Earlier in this series I pointed out how Fallen Order didn’t make us endure one or two chapters of the story before allowing us to have a lightsaber. But here we are nearing the endgame and suddenly the writer feels the need to slam on the brakes and have us spend a couple of hours working to re-acquire a lightsaber.
To a certain extent, I can understand the need for this sequence within the story. Cal has just reached his crisis point and confronted his inner demons. The skeletons are out of his closet, and he’s finally unleashed the emotional outburst he’s been bottling up for the last five years. Having him construct a new lightsaber is a really good way to symbolize his internal struggle. His old self is broken, and to get over his emotional baggage he needs to build something new. Star Wars has always been great at literalizing internal struggles like this.
On the other hand, this timing is a little weird. We’ve now been rejected at the doorstep of the Dathomir temple for the third time. Cal’s breakdown feels like something that should happen at the end of a temple. What I’d expect is that the “treasure” inside the temple is some kind of knowledge that transforms him. The way this is structured, it feels like he has his personal crisis on his way to something else.
This isn’t inherently wrong or anything, it’s just a little odd. I can’t escape the notion that we’re looking at some seams left behind by cut content or last-minute rewrites. I’ll come back and pull on this thread of cut content later in the series, but for now let’s just head for the Jedi world of…
This snow world was apparently a major Jedi stronghold. It’s where they mine the Kyber Crystals used to construct lightsabers. I’m a casual movies-only fan, so I’ve never heard of it, but according to the Wiki this place is a big deal in the EU. The core of this planet was made of Kyber Crystals, which were mined to construct the first two death stars. Then the planet was converted into Starkiller Base in The Force Awakens.
Which suggests that – at this point in history – this planet should be crawling with Imperial forces. There should be an extensive mining operation here since they’re currently building Death Star 1.0. Also, unless the Empire is made entirely of idiots, there ought to be some troops keeping an eye on this place in case a few Jedi stragglers wander inSpoiler: There are. Kinda..
But for whatever reason, the place seems deserted. This is lucky, since Cal doesn’t have a lightsaber.
Confusingly, Cere gives Cal her lightsaber as he disembarks. Now, it’s natural for the player to assume that she’s loaning us her saber so we can get through the caverns ahead. But this doesn’t seem to be the case. Cal very obviously puts her lightsaber in his pocket, and then for the next forty minutes of gameplay when you hit the attack button he looks down at his belt in confusion because he seems to think he doesn’t have one.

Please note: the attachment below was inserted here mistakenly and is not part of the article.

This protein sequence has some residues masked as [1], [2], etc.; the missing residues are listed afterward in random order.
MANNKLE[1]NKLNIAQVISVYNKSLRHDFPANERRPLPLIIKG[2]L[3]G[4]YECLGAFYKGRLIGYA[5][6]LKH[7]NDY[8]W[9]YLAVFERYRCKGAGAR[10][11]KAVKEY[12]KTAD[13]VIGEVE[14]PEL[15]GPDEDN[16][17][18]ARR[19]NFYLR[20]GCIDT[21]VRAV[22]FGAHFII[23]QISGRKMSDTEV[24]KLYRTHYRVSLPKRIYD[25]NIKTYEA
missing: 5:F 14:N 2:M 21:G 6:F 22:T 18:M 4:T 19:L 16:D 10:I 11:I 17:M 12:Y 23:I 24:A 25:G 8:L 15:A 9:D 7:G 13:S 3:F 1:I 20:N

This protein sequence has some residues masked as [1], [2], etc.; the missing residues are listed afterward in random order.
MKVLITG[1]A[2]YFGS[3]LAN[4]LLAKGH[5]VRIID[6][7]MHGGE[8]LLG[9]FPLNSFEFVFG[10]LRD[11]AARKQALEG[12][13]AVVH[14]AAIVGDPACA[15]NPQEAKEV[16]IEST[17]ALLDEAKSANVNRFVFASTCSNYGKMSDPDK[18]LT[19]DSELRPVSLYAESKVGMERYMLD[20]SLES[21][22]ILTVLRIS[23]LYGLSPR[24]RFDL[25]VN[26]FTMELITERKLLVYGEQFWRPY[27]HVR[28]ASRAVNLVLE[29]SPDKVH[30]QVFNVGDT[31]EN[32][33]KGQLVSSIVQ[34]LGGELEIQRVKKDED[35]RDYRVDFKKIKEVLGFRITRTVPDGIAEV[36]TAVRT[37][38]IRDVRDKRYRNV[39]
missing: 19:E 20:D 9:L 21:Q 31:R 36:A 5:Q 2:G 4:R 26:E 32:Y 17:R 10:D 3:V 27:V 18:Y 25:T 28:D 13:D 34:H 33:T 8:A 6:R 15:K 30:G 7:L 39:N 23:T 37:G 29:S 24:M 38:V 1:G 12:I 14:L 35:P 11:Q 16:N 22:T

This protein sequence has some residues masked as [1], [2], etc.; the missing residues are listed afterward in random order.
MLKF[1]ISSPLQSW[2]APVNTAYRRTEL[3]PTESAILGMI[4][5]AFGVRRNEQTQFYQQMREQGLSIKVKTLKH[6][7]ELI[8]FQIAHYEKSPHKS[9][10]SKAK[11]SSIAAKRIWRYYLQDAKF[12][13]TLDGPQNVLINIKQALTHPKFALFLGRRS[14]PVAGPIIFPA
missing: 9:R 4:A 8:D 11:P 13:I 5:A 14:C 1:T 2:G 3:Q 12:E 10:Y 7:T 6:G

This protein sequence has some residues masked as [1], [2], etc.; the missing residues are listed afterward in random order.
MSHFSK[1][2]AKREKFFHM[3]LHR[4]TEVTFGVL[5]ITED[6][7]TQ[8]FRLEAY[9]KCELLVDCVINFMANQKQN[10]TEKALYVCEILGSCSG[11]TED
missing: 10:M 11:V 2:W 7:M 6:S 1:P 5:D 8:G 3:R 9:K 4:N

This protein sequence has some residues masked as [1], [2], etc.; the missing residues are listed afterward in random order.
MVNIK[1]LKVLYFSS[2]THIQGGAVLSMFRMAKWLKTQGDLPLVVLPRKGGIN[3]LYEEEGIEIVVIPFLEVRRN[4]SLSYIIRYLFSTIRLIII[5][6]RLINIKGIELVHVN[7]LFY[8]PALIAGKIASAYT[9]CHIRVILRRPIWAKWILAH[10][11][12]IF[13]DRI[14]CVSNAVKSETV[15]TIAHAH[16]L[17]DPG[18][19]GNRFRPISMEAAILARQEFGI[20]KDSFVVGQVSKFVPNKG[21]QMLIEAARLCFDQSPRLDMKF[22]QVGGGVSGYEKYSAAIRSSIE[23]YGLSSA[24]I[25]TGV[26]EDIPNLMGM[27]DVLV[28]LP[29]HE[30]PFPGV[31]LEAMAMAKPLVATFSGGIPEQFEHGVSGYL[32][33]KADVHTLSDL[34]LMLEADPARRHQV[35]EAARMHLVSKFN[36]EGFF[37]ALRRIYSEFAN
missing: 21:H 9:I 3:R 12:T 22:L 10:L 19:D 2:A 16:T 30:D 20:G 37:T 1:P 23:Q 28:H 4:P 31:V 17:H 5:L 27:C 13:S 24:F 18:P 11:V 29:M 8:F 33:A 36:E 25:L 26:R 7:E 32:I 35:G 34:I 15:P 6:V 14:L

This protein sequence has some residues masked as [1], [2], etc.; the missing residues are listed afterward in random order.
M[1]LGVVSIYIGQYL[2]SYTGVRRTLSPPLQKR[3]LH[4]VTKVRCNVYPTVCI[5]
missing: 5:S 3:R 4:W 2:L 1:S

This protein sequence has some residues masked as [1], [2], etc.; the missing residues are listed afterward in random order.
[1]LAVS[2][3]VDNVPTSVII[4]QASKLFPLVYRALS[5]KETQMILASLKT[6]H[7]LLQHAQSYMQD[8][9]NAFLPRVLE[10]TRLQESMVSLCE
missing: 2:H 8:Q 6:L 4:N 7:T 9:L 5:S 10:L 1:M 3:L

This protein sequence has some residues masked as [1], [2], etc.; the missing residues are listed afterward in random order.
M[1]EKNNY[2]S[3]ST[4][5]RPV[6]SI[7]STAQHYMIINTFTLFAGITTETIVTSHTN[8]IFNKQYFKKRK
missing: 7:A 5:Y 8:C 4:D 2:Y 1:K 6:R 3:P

Why? Why doesn’t he just use Cere’s saber until he can get his own fixed?
Is That a Lightsaber in Your Pocket?
This wouldn’t be a problem, but the game throws a couple of probe droids at you and you need to fight them with only force powers. I wouldn’t mind doing this, but I feel stupid doing it when I know I have a working lightsaber in my pocket. Did the story explicitly say that Cere’s lightsaber is broken and I somehow missed it? I went through the game three times and I like to think I wouldn’t miss a detail like that, but I have no idea why Cal couldn’t use it on the way.
At the end of a lot of platforming and puzzle-solving, Cal finally gets a fresh crystal. He then combines his lightsaber with Cere’s, so he can switch between normal saber mode, dual-saber modeLike Dath Maul had in Phantom Menace., and twin saber modeLike Anakin used briefly in Attack of the Clones.. That explains why he brought Cere’s lightsaber, but it doesn’t explain why he wouldn’t use her lightsaber on the way here.
(I have this personal headcanon that Cere lent him the lightsaber to defend himself on the way, and facepalmed when he didn’t use it and instead came back with their two lightsabers stuck together. She didn’t have the heart to tell him how stupid he’d been or that he owed her a lightsaber.)
I’m very curious what color Cere’s lightsaber would have been if Cal had bothered to turn it on. We have to assume that her original lightsaber was confiscated when she was captured. Did she recover that lightsaber? Did she build a new one? Is this a red one she acquired during her escape? I’d love to know. It’s wrapped in leather straps and looks a bit “earthy”, so I suspect that this is intended to be her original lightsaber. A Sith saber would no doubt be gleaming polished metal. Earth tones are for those hippie Jedi types. So the odds are good that this saber would have been green or blueI remember that in some works, the green / blue lightsabers denote what KIND of Jedi you are. Is that still a thing, or was that idea killed in the purge when Disney took over?.